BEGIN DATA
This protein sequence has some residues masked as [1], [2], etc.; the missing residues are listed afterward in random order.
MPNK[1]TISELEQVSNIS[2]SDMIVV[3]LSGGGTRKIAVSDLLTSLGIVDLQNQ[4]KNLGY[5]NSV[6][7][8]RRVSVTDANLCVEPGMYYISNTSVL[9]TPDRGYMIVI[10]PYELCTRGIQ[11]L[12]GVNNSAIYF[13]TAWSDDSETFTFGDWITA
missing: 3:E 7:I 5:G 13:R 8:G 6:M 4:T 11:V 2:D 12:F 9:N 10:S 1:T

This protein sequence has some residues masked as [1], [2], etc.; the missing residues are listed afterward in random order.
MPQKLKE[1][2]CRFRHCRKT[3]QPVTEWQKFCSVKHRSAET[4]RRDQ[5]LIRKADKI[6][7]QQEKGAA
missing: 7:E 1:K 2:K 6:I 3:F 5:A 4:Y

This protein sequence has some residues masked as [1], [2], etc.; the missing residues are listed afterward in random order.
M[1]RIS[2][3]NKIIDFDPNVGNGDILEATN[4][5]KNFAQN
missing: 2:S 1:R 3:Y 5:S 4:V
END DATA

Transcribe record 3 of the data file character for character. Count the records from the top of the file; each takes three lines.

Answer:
This protein sequence has some residues masked as [1], [2], etc.; the missing residues are listed afterward in random order.
M[1]RIS[2][3]NKIIDFDPNVGNGDILEATN[4][5]KNFAQN
missing: 2:S 1:R 3:Y 5:S 4:V